Â Â Â Â Â Â Â Â Â Â Â With the birth of their son in 1990, Polly pursued both being a mother to Eric at home and her love of art at the School of the Art Institute, where she received a masterâ€™s degree in art history, theory and criticism in 1994.Â Â She expanded her writing to include all of the arts, with a special emphasis on crafts as an art form.Â She lectured and served on panels widely, including at Cranbrook Academy in Michigan, Haystack in Maine, and Art Chicago, as well as writing for a number of national art publications.Â She also taught at the School of the Art Institute.Â Polly was active at Wellington Avenue United Church of Christ in Chicago for over thirty five years, where she served as a liturgist for many years and currently as Chair of the Worship Committee.Â Â Â Â Â Â Â Â
In addition to her husband of 39 years and 21 year old son, Polly is survived by her mother Phyllis, sister Claire (Hackmann), and brothers Tom and Joel.Â In lieu of flowers, contributions in Pollyâ€™s memory may be made to Wellington Avenue UCC, 615 West Wellington, Chicago, IL, 60657
Bad at Sports were delayed in posting this weeks show. The delay was directly related to a tech issue between us and our media server Libsyn. Â We are working to correct this concern.
Do not write us about this. Â We know and we are working to fix stuff.
We love you and need you,
Bad at Sports.
Bad at Sports contributors have events coming up this Friday and next Friday.
If you are in NEW YORKâ€¦
Fri, June 10:
6:30 pm at
Li Mu, current Inbound Resident from Shanghai, China, will be in conversation with Bad at Sport’s New York correspondent Amanda Browder.
They will discuss his time over the past month in New York, what influence the city has had, and how it differs from his native China.
If you are in CHICAGO…
Contributor/upcoming guest Lori Waxman and Maud Lavin (also an upcoming guest) are doing a readingâ€¦
Girls! Girls! Girls! In Contemporary Art
â€¨Since the 1990s, a bourgeoning field of female artists have produced challenging, critically debated, and avidly collected artworks depicting female adolescence. Girls! Girls! Girls! presents essays from established and up-and-coming scholars who examine the impact of this collective outpouring, through themes such as nostalgia, narcissism, post-feminism, and fantasy. Tonight, join co-editor Lori Waxman, and contributor, Maud Lavin â€“ both professors at The School of the Art Institute of Chicago â€“ for a discussion of this groundbreaking scholarship.
06/17/2011 7:30 pm
Women & Children First
5233 N. Clark St.
It is tough to say goodbye to my teacher and my friend, Kathryn Hixson. I’m sure that it is tough for a lot of us here, whether we were friends of Kathryn’s, former or current students, or one of the thousands who have been impacted by her work as a critic, curator or editor.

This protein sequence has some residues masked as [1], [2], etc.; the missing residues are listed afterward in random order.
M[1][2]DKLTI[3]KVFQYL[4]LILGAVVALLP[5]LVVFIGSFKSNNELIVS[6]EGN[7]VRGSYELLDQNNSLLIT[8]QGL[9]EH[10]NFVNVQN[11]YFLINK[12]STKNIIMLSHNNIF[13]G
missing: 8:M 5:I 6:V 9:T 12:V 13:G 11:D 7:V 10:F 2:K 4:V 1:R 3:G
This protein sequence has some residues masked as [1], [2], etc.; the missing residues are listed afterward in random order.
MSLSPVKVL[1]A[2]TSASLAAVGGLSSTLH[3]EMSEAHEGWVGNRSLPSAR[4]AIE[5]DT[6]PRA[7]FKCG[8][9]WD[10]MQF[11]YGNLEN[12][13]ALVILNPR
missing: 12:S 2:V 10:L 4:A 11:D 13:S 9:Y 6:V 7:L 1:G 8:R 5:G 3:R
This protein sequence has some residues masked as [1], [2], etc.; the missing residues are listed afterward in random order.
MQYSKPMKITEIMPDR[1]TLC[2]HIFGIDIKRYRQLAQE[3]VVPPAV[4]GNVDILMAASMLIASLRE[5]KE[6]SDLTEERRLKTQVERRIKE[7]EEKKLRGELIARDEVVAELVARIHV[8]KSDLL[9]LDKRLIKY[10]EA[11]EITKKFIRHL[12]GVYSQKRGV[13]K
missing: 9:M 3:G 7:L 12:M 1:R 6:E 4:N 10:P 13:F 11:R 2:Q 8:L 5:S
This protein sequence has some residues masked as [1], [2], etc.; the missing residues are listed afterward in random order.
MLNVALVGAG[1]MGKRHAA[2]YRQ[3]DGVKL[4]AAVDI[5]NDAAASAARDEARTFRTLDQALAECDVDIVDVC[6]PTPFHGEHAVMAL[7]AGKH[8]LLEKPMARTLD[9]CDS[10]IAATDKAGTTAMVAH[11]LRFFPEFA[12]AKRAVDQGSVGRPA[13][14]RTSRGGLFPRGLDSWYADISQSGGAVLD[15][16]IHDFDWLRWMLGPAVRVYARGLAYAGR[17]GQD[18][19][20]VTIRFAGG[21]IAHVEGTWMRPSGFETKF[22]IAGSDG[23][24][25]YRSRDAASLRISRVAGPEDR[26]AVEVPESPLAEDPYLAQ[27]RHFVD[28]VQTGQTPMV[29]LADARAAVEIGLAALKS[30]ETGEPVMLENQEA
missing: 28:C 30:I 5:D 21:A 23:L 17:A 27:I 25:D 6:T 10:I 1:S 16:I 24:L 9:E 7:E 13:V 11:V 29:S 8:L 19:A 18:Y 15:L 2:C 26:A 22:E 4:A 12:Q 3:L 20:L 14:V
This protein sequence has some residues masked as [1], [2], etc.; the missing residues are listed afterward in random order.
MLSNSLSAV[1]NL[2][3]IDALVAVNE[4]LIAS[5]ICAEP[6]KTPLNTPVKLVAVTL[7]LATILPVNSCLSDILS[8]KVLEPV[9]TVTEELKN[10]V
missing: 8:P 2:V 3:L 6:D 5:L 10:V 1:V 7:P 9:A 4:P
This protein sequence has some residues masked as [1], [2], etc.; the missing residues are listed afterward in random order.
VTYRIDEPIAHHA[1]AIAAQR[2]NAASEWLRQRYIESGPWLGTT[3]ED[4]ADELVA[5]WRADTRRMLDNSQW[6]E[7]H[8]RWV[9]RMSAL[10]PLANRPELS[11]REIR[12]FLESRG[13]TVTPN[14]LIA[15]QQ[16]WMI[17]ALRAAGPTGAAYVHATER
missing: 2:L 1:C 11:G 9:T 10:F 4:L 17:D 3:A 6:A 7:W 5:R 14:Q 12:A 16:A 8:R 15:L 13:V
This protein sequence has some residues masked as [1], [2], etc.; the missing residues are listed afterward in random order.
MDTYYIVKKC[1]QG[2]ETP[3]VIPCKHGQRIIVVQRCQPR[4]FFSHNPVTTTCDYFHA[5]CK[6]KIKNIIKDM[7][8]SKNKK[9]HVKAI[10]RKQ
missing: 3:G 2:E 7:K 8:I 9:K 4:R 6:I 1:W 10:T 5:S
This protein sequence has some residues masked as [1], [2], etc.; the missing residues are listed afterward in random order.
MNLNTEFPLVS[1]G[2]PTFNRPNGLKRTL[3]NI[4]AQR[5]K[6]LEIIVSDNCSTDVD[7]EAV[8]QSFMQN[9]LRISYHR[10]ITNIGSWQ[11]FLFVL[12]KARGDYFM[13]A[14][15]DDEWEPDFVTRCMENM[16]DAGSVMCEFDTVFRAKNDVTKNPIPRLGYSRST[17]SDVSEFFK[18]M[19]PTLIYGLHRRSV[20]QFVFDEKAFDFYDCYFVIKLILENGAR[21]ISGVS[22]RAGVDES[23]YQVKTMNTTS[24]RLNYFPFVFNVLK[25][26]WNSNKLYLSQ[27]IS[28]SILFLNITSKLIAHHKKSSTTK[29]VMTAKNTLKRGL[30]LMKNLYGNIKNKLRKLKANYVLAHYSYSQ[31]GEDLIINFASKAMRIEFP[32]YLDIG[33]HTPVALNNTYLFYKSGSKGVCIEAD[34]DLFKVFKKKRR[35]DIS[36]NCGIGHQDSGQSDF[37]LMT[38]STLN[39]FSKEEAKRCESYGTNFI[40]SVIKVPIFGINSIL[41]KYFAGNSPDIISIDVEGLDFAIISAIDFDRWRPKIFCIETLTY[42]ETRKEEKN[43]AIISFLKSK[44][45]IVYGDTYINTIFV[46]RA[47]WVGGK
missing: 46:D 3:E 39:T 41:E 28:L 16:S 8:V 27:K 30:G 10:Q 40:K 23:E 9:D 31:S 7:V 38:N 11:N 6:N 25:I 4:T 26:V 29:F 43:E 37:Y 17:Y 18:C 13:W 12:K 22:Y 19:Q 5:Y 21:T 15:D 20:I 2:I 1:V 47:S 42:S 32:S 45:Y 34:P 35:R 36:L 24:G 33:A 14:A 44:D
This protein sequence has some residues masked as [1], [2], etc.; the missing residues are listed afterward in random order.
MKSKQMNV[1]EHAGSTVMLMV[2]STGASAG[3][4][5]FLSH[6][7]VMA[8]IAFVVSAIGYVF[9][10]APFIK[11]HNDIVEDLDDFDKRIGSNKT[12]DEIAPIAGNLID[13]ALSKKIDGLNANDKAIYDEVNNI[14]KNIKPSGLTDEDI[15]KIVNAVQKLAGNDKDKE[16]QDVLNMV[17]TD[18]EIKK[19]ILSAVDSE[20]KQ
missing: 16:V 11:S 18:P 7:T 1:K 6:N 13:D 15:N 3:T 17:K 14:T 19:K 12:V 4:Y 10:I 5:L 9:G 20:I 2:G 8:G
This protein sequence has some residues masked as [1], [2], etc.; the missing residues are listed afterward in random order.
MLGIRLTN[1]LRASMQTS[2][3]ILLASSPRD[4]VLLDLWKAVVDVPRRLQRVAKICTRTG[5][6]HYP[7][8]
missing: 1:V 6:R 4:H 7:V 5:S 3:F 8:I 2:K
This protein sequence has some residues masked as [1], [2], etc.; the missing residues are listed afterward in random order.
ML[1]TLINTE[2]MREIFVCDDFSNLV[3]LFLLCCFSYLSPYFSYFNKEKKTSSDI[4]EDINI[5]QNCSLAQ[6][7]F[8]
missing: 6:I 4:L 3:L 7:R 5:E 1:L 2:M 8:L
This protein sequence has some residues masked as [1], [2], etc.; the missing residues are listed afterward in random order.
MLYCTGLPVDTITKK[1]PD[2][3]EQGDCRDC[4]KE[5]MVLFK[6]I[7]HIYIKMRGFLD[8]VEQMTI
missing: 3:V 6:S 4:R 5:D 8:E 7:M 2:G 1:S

I can’t measure the impact she has had on this corner of the art world, although it is nothing short of profound, but of course it would feel that way because her impact on me was profound.
Without a doubt this week’s episode will be dedicated to her, but it is more correct to say, that for me, Bad at Sports is dedicated to Kathryn. She was the one who planted the seeds for me. She was the one who taught me that there was a lot to be learned from interrogating the world around us. She was the one who taught me that sometime the answers were not in the studio, but in your community. She was also the one that talked me out of becoming an architect.
Years after I had finished my Masters degree, I bought her dinner, in the hopes that she would write me a letter of recommendation. I planning on going back to school to become an architect. She said “No,” and it shocked the heck out of me. She said she would write me as many letters, for as many teaching jobs as I would ever want to apply for, but that she would never write a letter to help me move out of being an artist.
Beyond the countless hours she spent in my studio when I was a high-maintenance grad student, and the hundreds more she spent with me as a friend in the years that followed, I remember the day she told me “No.” She was like that: tough enough to say “no” to a friend and do it with love. It was the same ethic she manifested in decades of pushing emerging Chicago art out into a world that has more reasons not to care, than care. She was strong enough to fight for what she believed in, even if what she believed in was you at a time when you had given up all hope.
Good bye Kathryn. We love you and thank you.